Some democratic organisations, such as REP trade union, have already announced their refusal to participate in the elections. Most likely, participants in the Congress, led by Statkevich will be forced to leave the parliamentary race and will de facto boycott the elections. In addition, as these supporters of protest activity are refusing to participate in the elections, they are likely to toughen the rhetoric against their former partners in the opposition. Other political parties, however, are determined to participate in the ongoing parliamentary campaign in full.

In addition, the opposition is planning to carry out election observation, which will require many activists, who will be unable to participate in the campaigning. For instance, the "Right of Choice" campaign includes virtually all major party structures, which nominate their candidates.

Most likely, after the Congresses in mid-July, the number of nominees from political parties to the parliamentary elections may double. The authorities, however, may take a harsh stance on registering the most critical opposition candidates.

Image: Human Rights Defenders for Free Elections


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The Belarusian authorities have launched a discussion on the moratorium or abolition of the death penalty under the pressure of Belarusian human rights activists and international community. Apparently, the authorities are interested in monitoring public sentiments and response to the possible abolition of the capital punishment. The introduction of a moratorium on the death penalty would depend on the dynamics in Belarusian-European relations, efforts of the civil society organisations and Western capitals.

In Grodno last week, the possibility of abolishing the death penalty in Belarus or introducing a moratorium was discussed.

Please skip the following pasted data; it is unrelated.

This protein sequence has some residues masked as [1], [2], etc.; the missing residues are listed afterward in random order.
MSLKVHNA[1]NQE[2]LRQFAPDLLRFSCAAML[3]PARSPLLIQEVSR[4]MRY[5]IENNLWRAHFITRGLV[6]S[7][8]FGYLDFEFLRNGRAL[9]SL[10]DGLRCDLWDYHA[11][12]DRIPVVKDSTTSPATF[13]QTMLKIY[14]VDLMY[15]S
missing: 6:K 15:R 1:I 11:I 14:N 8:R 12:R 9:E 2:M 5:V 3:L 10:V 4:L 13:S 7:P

The Belarusian authorities are likely to continue to support the death penalty in Belarus. During his rule, President Lukashenka pardoned only one person, and courts sentenced to death more than 400 people since the early 1990s. Over the past year, Belarusian courts sentenced to death several persons and one person was executed.

There are no recent independent polls about people’s attitude about the death penalty in Belarus. Apparently, this issue is not a priority for the population. In many ways, public opinion about the abolition of the death penalty would depend on the tone of the state-owned media reports.

That said, the Belarusian Orthodox Church and the Roman-Catholic Church stand for the abolition of the capital punishment, however their efforts in this regard only limit to public statements about their stance. Simultaneously, the authorities could have influenced public opinion about the death penalty through a focused media campaign in the state media. As they did, for example, with the nuclear power plant construction in Astravets. Initially unpopular project of the NPP construction was broadly promoted in the state media, and eventually, according to independent pollsters, was accepted by most population.